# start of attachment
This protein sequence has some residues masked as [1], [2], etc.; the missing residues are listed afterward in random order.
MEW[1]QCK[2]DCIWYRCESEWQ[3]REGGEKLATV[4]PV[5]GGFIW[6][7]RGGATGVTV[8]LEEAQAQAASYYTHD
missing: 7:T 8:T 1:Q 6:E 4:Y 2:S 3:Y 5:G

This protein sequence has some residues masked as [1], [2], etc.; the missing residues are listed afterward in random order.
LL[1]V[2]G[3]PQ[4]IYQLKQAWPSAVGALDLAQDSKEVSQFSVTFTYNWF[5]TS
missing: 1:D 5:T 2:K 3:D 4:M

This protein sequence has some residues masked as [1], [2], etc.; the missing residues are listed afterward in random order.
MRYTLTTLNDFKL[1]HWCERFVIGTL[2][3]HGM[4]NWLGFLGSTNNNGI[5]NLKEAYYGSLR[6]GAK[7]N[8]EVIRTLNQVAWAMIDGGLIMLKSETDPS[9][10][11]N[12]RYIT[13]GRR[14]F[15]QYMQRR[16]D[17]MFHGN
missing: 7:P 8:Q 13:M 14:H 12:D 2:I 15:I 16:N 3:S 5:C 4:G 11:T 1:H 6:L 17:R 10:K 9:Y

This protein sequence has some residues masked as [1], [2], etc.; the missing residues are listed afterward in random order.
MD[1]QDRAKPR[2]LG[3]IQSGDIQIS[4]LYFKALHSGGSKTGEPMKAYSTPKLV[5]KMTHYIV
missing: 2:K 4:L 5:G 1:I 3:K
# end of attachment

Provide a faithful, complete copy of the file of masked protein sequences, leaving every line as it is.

This protein sequence has some residues masked as [1], [2], etc.; the missing residues are listed afterward in random order.
MEW[1]QCK[2]DCIWYRCESEWQ[3]REGGEKLATV[4]PV[5]GGFIW[6][7]RGGATGVTV[8]LEEAQAQAASYYTHD
missing: 7:T 8:T 1:Q 6:E 4:Y 2:S 3:Y 5:G

This protein sequence has some residues masked as [1], [2], etc.; the missing residues are listed afterward in random order.
LL[1]V[2]G[3]PQ[4]IYQLKQAWPSAVGALDLAQDSKEVSQFSVTFTYNWF[5]TS
missing: 1:D 5:T 2:K 3:D 4:M

This protein sequence has some residues masked as [1], [2], etc.; the missing residues are listed afterward in random order.
MRYTLTTLNDFKL[1]HWCERFVIGTL[2][3]HGM[4]NWLGFLGSTNNNGI[5]NLKEAYYGSLR[6]GAK[7]N[8]EVIRTLNQVAWAMIDGGLIMLKSETDPS[9][10][11]N[12]RYIT[13]GRR[14]F[15]QYMQRR[16]D[17]MFHGN
missing: 7:P 8:Q 13:M 14:H 12:D 2:I 15:I 16:N 3:S 5:C 4:G 11:T 1:H 6:L 17:R 10:K 9:Y

This protein sequence has some residues masked as [1], [2], etc.; the missing residues are listed afterward in random order.
MD[1]QDRAKPR[2]LG[3]IQSGDIQIS[4]LYFKALHSGGSKTGEPMKAYSTPKLV[5]KMTHYIV
missing: 2:K 4:L 5:G 1:I 3:K